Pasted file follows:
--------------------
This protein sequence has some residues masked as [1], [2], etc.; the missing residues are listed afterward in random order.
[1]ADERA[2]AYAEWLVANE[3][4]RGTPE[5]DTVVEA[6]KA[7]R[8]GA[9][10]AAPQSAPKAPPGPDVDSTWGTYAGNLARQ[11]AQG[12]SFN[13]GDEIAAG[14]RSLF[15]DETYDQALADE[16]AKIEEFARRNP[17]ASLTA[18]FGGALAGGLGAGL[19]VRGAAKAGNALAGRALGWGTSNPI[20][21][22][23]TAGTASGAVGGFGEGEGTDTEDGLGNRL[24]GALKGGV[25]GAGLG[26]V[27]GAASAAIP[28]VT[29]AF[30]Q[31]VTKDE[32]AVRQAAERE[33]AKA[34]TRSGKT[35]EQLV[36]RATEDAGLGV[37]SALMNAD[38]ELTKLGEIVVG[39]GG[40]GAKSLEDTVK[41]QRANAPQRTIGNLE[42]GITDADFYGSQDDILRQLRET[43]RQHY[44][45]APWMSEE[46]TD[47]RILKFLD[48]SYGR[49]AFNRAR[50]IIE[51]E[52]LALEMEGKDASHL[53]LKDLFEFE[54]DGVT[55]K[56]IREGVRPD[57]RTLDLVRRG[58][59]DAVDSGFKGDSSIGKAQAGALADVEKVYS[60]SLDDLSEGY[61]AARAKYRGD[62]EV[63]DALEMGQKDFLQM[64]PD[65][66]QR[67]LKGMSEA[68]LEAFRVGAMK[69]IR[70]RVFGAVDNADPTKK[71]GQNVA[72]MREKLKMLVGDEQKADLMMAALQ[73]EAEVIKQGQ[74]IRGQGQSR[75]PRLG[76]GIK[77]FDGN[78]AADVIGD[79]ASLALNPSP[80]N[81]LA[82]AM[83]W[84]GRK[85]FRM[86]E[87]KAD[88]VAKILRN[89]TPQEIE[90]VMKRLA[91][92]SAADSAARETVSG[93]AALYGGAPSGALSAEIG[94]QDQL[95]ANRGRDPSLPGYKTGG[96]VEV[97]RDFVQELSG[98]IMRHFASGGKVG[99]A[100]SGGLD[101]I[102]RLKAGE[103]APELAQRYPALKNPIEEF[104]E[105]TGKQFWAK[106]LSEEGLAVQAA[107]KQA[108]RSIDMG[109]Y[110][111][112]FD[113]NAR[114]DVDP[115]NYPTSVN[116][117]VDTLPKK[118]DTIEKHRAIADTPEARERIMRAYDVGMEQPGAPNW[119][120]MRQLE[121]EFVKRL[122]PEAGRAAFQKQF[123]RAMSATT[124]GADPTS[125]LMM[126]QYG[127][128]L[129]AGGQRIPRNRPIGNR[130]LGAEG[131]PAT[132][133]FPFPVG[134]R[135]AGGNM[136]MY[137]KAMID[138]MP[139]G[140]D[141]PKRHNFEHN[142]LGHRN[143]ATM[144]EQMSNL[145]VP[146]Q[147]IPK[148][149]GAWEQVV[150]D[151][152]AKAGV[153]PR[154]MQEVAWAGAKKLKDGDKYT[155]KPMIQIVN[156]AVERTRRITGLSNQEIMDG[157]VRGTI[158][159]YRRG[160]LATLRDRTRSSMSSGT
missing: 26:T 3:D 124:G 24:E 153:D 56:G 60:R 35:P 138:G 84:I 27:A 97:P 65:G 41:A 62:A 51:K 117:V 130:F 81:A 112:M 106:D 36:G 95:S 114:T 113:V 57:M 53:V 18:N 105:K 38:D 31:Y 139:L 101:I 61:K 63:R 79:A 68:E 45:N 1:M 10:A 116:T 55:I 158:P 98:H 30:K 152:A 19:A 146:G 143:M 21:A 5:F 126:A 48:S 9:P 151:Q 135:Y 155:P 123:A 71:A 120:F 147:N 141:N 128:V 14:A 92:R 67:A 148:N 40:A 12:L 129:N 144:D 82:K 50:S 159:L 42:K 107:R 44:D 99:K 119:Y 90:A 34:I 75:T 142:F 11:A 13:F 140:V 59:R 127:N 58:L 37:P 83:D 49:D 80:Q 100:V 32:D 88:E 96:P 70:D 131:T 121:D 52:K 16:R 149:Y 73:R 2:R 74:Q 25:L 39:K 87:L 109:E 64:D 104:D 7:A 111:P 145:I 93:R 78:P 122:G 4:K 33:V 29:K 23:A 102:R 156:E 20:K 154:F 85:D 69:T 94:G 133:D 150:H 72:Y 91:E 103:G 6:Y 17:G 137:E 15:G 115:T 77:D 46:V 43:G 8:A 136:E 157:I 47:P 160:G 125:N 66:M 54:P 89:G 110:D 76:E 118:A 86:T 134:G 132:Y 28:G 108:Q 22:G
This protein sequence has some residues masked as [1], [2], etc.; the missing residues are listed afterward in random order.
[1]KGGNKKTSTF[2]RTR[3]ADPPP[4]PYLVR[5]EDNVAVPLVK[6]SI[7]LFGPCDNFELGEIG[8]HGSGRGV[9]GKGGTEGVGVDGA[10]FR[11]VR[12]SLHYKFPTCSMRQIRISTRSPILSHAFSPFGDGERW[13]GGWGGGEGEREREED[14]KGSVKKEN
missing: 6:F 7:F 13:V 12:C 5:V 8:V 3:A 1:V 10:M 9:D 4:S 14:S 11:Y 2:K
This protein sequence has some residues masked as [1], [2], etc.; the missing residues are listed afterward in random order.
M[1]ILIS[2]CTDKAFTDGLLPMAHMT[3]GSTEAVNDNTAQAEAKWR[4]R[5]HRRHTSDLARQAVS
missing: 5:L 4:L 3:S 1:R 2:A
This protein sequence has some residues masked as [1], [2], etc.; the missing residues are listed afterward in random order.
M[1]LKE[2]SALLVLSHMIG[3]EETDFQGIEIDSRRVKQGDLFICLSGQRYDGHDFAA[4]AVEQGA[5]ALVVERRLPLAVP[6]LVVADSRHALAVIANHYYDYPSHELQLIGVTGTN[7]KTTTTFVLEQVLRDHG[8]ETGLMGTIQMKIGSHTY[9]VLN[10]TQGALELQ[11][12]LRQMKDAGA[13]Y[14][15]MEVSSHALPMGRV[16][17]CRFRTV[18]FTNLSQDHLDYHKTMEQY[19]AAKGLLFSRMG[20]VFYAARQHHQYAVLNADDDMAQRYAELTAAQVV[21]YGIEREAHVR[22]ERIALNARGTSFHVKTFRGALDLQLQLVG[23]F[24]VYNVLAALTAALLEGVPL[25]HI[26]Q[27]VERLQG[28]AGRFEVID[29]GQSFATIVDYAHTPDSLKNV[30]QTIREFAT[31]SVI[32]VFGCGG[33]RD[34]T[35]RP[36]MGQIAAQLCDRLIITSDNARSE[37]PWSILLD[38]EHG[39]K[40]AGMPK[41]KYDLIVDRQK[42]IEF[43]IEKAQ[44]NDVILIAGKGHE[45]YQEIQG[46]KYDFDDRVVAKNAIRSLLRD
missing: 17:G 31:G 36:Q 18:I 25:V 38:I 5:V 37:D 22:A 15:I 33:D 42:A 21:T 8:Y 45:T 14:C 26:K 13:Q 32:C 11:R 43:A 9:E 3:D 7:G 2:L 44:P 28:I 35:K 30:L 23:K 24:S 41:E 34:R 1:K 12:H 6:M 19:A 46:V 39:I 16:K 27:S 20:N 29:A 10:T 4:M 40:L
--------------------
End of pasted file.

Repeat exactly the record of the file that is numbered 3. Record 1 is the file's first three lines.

This protein sequence has some residues masked as [1], [2], etc.; the missing residues are listed afterward in random order.
M[1]ILIS[2]CTDKAFTDGLLPMAHMT[3]GSTEAVNDNTAQAEAKWR[4]R[5]HRRHTSDLARQAVS
missing: 5:L 4:L 3:S 1:R 2:A